MORRISON: No, you can't. I think the myth has been that in order to become a serial killer you have to kill animal, set fires and wet the bed. And that was a very ancient idea. And statistically -- and you know, we're doing a research project. We are not law enforcement. We are not trying to do anything other than find out why these people become who they are. We have absolutely found nothing in the people that we have studied that would statistically say, oh, this will predict it. But to get back to -- our legal system is never going to allow us to put someone in jail for what we think or what somebody might do. We have to wait. And our job is basically to try to stop these people before they kill more people, not to put people in jail who possibly could be sociopaths.

I mean, I'm in prisons all the time. And I can tell you it is more than 4 percent in the prisons of sociopathic personality disorders or psychopaths. So you know, we have to say, look, we've got to focus our energies on stopping more of the killings, not identifying them and putting them in jail before they even kill.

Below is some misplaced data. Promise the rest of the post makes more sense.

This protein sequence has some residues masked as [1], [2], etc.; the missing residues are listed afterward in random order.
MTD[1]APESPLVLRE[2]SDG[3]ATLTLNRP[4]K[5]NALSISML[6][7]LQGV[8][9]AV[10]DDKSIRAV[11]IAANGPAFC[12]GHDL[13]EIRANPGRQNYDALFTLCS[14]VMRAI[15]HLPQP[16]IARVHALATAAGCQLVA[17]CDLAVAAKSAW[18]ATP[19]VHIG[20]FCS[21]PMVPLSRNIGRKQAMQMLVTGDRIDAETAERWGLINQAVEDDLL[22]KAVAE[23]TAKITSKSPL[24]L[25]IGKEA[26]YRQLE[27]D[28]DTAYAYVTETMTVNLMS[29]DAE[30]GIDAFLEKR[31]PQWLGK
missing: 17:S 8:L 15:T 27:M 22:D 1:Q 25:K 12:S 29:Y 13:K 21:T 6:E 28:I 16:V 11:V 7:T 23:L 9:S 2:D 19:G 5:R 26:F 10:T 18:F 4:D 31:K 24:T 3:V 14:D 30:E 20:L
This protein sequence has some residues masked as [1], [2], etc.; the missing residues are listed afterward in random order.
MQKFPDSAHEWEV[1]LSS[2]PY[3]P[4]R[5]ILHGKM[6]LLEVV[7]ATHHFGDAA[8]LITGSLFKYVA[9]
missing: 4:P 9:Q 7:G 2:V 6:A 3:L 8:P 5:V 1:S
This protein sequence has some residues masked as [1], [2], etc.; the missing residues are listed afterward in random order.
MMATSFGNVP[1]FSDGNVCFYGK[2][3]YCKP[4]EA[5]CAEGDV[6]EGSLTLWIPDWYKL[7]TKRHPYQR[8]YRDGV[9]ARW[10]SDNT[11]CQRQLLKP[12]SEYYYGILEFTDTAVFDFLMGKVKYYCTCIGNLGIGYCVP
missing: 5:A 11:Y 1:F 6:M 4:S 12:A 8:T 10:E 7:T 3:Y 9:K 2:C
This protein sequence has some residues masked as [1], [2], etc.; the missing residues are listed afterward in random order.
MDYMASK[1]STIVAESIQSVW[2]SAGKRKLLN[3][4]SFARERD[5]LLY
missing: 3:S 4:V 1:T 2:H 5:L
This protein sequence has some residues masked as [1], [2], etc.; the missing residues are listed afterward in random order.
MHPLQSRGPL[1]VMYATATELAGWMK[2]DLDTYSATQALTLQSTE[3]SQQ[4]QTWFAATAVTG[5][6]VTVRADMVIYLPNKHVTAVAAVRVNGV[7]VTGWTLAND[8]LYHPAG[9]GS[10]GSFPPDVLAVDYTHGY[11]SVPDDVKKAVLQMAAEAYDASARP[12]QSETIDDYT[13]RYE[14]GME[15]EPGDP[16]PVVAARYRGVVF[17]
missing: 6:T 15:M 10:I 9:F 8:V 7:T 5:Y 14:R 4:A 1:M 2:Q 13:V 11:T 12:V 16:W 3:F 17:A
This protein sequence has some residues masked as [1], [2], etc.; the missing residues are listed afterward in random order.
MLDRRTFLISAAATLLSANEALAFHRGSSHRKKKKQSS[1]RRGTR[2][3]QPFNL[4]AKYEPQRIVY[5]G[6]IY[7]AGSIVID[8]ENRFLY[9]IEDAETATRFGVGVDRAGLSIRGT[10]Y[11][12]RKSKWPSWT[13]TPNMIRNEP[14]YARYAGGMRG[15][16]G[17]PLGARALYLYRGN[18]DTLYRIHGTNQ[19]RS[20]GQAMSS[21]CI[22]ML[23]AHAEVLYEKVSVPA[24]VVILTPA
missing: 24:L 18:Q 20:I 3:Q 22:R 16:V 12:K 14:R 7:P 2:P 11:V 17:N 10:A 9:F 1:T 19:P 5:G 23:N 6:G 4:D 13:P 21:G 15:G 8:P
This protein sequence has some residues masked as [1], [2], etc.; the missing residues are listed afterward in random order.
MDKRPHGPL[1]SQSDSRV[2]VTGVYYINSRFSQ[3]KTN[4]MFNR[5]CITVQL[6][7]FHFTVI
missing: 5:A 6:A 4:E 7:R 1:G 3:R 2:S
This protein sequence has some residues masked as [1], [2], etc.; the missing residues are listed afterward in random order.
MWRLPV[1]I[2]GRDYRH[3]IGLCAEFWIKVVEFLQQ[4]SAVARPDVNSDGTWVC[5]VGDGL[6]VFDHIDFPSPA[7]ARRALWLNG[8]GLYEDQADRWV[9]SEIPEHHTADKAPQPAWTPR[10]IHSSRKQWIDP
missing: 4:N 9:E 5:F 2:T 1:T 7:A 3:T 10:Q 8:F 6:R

KING: We'll take a break. And when we come back, we'll find out where in this picture someone like a Scott Peterson comes, who apparently led a good life a kind of a rogue, and then suddenly, according to that jury kills.

We'll also include your phone calls. We'll re-introduce the panel as well. I'll be right back.

(BEGIN VIDEO CLIP)

UNIDENTIFIED MALE: Sixteen life sentences, not enough retribution for the sister of one victim.

UNIDENTIFIED FEMALE: (INAUDIBLE) I'll kill you.

(END VIDEO CLIP)

(COMMERCIAL BREAK)

KING: We're back. The mind of the psychopath.

Our guests are Dr. Katherine Ramsland, ph.d. -- she's in Philadelphia -- author of the forthcoming book "The Human Predator."